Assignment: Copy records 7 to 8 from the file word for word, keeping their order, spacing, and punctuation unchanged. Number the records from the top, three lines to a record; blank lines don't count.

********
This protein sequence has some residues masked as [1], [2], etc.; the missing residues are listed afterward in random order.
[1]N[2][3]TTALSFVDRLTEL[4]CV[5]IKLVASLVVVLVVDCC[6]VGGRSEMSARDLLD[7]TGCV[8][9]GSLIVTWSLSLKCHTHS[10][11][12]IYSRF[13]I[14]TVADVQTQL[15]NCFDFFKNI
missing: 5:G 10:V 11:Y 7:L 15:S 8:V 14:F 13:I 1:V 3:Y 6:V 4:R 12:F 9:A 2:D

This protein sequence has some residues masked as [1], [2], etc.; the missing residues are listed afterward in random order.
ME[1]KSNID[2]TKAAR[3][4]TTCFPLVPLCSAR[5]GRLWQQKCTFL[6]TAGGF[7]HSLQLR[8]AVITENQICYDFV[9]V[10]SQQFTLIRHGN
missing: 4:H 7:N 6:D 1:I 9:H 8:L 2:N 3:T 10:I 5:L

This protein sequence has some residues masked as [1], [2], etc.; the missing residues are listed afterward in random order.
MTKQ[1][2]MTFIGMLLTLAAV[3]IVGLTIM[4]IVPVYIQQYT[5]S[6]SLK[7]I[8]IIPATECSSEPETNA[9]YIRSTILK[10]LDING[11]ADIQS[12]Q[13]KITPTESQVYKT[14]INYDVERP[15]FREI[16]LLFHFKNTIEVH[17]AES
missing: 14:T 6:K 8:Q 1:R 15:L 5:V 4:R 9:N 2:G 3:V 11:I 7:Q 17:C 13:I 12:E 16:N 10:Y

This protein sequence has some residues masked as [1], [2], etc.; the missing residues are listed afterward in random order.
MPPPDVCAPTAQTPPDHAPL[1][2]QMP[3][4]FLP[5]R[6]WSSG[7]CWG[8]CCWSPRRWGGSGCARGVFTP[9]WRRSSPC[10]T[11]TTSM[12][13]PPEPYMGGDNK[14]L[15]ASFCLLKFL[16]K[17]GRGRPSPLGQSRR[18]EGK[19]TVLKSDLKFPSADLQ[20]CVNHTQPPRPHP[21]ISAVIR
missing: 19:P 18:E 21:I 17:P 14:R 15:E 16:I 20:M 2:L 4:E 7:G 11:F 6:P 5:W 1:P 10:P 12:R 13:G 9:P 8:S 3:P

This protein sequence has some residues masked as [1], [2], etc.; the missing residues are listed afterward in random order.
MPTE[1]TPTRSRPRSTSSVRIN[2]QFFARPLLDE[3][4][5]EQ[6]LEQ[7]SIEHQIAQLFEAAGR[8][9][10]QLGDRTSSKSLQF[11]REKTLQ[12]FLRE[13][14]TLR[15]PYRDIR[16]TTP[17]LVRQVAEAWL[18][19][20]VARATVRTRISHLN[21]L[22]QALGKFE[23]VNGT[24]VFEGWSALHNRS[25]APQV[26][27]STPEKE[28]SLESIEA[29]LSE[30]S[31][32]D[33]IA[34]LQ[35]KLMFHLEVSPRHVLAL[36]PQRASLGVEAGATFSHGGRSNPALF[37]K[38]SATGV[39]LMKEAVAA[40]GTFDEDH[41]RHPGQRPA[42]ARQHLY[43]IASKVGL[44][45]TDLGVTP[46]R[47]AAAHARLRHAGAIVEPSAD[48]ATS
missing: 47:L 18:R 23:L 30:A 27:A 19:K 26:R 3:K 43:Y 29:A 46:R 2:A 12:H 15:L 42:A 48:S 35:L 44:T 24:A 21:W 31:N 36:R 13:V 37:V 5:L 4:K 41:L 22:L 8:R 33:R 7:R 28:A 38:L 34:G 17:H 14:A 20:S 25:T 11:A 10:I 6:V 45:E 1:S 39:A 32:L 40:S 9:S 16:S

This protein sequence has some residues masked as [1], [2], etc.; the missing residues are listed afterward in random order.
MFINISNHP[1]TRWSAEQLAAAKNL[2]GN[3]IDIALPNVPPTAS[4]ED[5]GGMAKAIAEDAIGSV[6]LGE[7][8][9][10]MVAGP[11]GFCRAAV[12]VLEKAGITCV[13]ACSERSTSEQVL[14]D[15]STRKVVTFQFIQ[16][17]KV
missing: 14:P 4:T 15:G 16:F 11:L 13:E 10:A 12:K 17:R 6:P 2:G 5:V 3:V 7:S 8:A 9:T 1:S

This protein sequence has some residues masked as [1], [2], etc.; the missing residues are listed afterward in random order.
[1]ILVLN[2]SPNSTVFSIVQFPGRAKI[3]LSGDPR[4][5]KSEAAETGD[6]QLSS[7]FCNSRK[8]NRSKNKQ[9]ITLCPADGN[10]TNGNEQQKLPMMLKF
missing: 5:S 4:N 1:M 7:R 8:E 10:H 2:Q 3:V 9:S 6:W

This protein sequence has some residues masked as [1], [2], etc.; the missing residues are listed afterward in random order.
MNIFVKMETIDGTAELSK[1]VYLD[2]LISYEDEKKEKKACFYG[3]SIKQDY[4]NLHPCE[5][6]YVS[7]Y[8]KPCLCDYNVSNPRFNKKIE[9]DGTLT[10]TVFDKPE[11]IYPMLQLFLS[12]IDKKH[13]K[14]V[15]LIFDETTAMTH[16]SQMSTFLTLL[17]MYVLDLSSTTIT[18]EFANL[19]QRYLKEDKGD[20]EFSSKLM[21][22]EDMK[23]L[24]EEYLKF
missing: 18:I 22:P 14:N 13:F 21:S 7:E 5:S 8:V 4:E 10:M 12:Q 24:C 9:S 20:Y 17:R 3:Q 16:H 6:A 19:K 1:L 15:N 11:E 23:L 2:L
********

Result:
This protein sequence has some residues masked as [1], [2], etc.; the missing residues are listed afterward in random order.
[1]ILVLN[2]SPNSTVFSIVQFPGRAKI[3]LSGDPR[4][5]KSEAAETGD[6]QLSS[7]FCNSRK[8]NRSKNKQ[9]ITLCPADGN[10]TNGNEQQKLPMMLKF
missing: 5:S 4:N 1:M 7:R 8:E 10:H 2:Q 3:V 9:S 6:W

This protein sequence has some residues masked as [1], [2], etc.; the missing residues are listed afterward in random order.
MNIFVKMETIDGTAELSK[1]VYLD[2]LISYEDEKKEKKACFYG[3]SIKQDY[4]NLHPCE[5][6]YVS[7]Y[8]KPCLCDYNVSNPRFNKKIE[9]DGTLT[10]TVFDKPE[11]IYPMLQLFLS[12]IDKKH[13]K[14]V[15]LIFDETTAMTH[16]SQMSTFLTLL[17]MYVLDLSSTTIT[18]EFANL[19]QRYLKEDKGD[20]EFSSKLM[21][22]EDMK[23]L[24]EEYLKF
missing: 18:I 22:P 14:N 13:F 21:S 7:E 5:S 8:V 4:E 10:M 12:Q 24:C 9:S 20:Y 17:R 3:Q 16:H 6:A 19:K 1:L 15:N 11:E 23:L 2:L